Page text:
• Wick System: Wick systems keep it simple and are essentially self-watering. A water reservoir underneath your plants supplies nutrition through a cotton or nylon rope. This system is perfect for herbs and plants that don’t require a lot of water.
  • Ebb and Flow System: Ebb and flow systems function by supplying plant roots with water regularly throughout the day. While you can do this process by hand, it’s pretty simple to install a pump and get it set up on a timer too.
  • Drip System: Drip systems are just what they sound like. A drip line gives each plant a continuous water supply that drains into the water reservoir and is recirculated by a pump system. 
  • Nutrient Film Technique (NFT): Unlike wick, ebb and flow, and drip systems, the nutrient film technique doesn’t use any growing substrate for plants. Instead, plants sit in net pots in horizontal troughs, which allow their roots to be submerged in a nutrient solution that’s aerated by an air pump, as you see in aquariums. 
  • Deep Water Hydroponic System: Like NFT, deep water hydroponic systems don’t use a growing medium, and plant roots are submerged in the nutrient solution. Instead of being in a trough, you can create styrofoam rafts that float on the surface of the water. If you’d like to grow leafy greens, this hydroponic setup is worth looking into.

While you can always create a DIY hydroponic growing system, the easiest way to start is with a kit that’s ready to go. You can then expand your garden by a little or a lot. You can stick with a hydroponic plant system, but it might be fun to try out an aquaponic system too.

Back to the Roots Water Garden Duo lets you switch back and forth from a hydroponic system to an aquaponic system. With the addition of a fish friend (or two), your water garden becomes a self-cleaning fish tank. The fish waste provides the necessary nutrients for your plants while the plants clean the water for the fish. You’ll even get a STEM curriculum on aquaponic and hydroponic eco-systems with every purchase! 

Gardening in Small Spaces

Kids with hydroponic garden

Just because you’re working with a limited amount of space doesn’t mean you can’t enjoy growing veggies and other plants and herbs. Hydroponic growing systems are perfect for indoor gardening, even if you only have a small balcony or kitchen window to work with.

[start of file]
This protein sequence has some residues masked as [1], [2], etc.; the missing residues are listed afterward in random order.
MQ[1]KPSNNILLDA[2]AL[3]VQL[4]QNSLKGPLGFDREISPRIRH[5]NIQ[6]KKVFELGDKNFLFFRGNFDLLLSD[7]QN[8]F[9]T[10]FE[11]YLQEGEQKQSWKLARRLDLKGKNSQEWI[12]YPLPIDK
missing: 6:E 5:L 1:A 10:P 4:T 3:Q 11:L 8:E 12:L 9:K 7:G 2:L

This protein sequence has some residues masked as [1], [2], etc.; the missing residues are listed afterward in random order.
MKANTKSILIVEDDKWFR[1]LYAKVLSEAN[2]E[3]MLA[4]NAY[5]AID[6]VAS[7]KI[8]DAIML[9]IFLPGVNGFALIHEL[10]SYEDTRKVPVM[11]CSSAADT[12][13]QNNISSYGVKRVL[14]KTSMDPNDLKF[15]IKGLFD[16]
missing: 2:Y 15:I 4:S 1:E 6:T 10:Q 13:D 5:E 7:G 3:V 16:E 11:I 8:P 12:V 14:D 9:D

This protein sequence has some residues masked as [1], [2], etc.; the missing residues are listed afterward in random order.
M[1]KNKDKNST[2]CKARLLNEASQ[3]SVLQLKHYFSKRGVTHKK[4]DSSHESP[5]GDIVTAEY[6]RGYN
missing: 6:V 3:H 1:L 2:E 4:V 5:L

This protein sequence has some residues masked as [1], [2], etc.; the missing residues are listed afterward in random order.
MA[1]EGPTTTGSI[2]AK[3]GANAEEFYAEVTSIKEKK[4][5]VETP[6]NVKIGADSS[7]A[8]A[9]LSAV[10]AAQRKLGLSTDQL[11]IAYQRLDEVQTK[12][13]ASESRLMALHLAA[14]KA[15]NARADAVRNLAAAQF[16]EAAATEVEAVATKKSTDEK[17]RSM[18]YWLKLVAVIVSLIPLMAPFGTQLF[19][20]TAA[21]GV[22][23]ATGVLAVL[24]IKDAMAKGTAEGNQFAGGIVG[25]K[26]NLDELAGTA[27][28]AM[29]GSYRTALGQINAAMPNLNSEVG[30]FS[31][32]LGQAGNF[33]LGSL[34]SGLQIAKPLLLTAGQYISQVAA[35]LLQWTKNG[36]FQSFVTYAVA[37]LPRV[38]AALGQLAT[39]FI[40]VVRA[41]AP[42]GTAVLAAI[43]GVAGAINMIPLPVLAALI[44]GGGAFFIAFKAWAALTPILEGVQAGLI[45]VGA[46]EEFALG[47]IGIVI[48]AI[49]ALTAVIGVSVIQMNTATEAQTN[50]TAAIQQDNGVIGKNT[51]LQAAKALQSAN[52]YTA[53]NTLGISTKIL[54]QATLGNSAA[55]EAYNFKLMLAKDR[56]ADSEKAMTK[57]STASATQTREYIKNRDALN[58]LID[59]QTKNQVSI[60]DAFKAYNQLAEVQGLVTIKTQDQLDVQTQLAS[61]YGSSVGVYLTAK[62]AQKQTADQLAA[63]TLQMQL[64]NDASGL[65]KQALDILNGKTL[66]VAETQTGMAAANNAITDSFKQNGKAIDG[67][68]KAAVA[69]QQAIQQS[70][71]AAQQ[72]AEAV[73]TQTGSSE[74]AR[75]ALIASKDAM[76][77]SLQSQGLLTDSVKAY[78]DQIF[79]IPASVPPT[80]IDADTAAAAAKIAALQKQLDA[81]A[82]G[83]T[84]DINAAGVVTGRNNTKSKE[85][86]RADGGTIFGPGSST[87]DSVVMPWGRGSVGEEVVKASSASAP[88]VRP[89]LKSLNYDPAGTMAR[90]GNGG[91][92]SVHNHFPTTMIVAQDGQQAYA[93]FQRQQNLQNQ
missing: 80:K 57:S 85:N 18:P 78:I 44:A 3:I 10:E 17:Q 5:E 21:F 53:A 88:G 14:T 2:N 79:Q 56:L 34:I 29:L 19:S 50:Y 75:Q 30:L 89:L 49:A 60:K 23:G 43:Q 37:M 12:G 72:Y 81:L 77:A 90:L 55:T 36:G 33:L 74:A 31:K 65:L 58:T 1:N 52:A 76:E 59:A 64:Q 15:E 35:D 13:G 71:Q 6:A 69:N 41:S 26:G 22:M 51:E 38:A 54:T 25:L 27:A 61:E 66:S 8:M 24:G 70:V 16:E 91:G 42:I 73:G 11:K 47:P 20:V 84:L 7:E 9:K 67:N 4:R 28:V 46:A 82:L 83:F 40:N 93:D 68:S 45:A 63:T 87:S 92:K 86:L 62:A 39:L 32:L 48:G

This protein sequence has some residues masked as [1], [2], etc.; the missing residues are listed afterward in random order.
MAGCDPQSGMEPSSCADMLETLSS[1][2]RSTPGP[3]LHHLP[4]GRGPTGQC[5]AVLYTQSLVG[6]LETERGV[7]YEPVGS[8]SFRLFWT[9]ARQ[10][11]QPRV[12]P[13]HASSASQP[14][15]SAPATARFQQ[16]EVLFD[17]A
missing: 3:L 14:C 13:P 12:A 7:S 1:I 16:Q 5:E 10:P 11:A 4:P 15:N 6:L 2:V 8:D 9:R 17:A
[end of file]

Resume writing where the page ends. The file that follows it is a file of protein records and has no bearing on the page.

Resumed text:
Like traditional gardening, you can choose between buying seedlings and transplanting them or starting from scratch with seeds. If you’re going to transplant into a hydroponic system, be sure to rinse the plant’s roots with plenty of water beforehand. Remember, one of the advantages of hydroponic grow systems is no soil, so you don’t want to introduce potential contaminants into the environment. 

If you’re going to start with seeds, make sure you choose the best quality you can find. Keep an eye out for companies that are transparent about how their seeds are grown or where they come from, like Back to the Roots 100% USA-grown organic seeds.

All of Back to the Roots seeds are always 100% USDA organic and always grown domestically in the United States, so you know you’re buying from a company that values the well-being of you and your family as much as you do. 

Try getting started with an herb garden. Choose a favorite herb or go with a variety pack of seeds so you can grow a perfect mix of cilantro, basil, parsley, oregano, and mint. 

If you’d like to add a bit of greenery but aren’t interested in starting with plants and veggies quite yet, hydroponic growers are still an excellent choice for succulents or other low maintenance houseplants. With some creativity, you can make hydroponic gardening work for any lifestyle. 

Get Started With a Hydroponic Garden

Indoor hydroponic gardening is ideal for small spaces. It makes it easy to grow your own food or indoor plants at any time of year. And if you love traditional gardening in the spring and summer, consider using your own hydroponic or aquaponic system to keep your fridge well-stocked through the colder months. 

Whether you’re a seasoned pro and would like to explore a different form of gardening or you’re getting started with the world of plants, hydroponic gardening is a fun and easy way to bring nature indoors.